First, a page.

In July, my family and I visited River Ridge Farm for their “Berry Fest - U Pick Day." It was a hot July day filled with berry picking, hayrides, face painting and yummy food. The children enjoyed filling the pint containers with blueberries and black raspberries. They also loved the hand made snow cones with syrup made from the berries. I was excited for my children to see where some of their food comes from, but we left having a better understanding of all the work and logistics it takes to get food to us in our city grocery store.
River Ridge Farm is in Independence, VA. It is owned by my aunt, Charlotte Hanes, which allowed us to ask lots of questions during our day on the farm. They primarily raise grass-fed beef and added berries to their farm a few years ago. They raise berries in the beautiful Blue Ridge Mountains, free of pesticides and using sustainable farming methods.
When we arrived at the farm, we purchased 6 pint containers for $30, $5 per pint. This is about what you would pay for a pint of organically grown berries in a grocery store. At first, this sounded high to me, but as I learned more about the many steps that go into getting berries into our hands, it now sounds like a bargain.
The Berry’s Journey
As we picked and talked to the farmers afterward, we learned about the many steps that go into planting and pruning the bushes. My son learned about the methods the farm uses to keep animals and pests away, including fencing and sound.
There’s a short time period that the berries in the field become ripe, and need to picked. Thus, there is a labor challenge with a high need of labor for a relatively short period of time. River Ridge Farm is a member of the H2-A Program; a government program that helps them have workers to pick their berries. There are many, many steps for a farm to become a member of this program. They use an approved agency to find seasonal workers to pick their berries. The agency handles healthcare for the workers and the farm pays a living wage and provides transportation while they are working for them.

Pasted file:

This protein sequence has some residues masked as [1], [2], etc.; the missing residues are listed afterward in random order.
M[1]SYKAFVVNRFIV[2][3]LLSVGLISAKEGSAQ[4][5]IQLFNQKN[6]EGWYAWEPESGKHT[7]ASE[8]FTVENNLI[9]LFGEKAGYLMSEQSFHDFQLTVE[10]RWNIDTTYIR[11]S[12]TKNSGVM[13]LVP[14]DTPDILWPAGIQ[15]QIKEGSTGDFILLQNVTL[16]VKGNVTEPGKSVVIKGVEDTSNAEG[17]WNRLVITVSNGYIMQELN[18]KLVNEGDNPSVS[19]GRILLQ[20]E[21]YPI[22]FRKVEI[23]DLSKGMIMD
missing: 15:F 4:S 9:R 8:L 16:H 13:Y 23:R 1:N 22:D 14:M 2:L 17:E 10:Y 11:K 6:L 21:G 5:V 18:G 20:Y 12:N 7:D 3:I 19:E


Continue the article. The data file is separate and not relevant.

Berry pickers pick the berries in the fields and transport them within 30 minutes to a truck in the field. The berries are then cooled in the truck by forcing air into the plastic clam shells. This cooling process gets the heat of the field out of the berries and slows down the ripening process.
A challenge for a small farm to get berries to consumers is transporting them. It was explained to me that many transporters don’t want to take a truck load full of berries several hours away, if they don’t have anything to transport back. And, there’s not a lot of food that needs to be transported back to Grayson County, Virginia, as so much food is grown there. Because of this challenge, River Ridge Farm has their own truck that goes to the Richmond and DC areas once a week to deliver their berries to Mom's Organic Market, a local area organic market chain.
These anecdotes are just the tip of the iceberg of the logistics and steps it takes for a farm to get food into our hands in the city.
Teaching Children Agriculture
I understand that we all can’t visit a berry farm and talk to our kids about berry farming. This is a privilege we had this summer. However, teaching our kids where food comes from is a fabulous way to teach nutrition, free of eating “shoulds” or “good food/bad food” talk.
Here are some ideas on how to teach kids where food comes from:
- Watch a video of a farm. Here’s a great example from Sesame Street
- Read a book, such as Growing Vegetable Soup.
- Have a conversation. Ask your child questions about how things grow. "Do carrots grow in the ground or on a bush?" Lookup a picture of a carrot plant.
- Do a cooking activity like shaking cream in a mason jar until it turns to butter. Click here for more on making butter.
- Grow a container garden, you could start with herbs or one type of plant.
- Visit a farmer’s market and talk to a farmer.
- With older children, watch episodes of Vivian Howard's A Chef's Life and Samin Nosrat's Salt, Fat, Acid, Heat
After a day of picking berries, we took them back to the house and I made a mixed berry cobbler. It was a hit! The kids were more likely to eat it because they had been exposed to the berries in the field. (They each probably ate a pint in the field.) During the meal. we talked about the efforts they contributed to putting our dinner on the table and the extensive efforts farmers and farm workers go to to get food to us.
Look for Elizabeth's Mixed Berry Cobbler Recipe in our next blog post! It is delicious!
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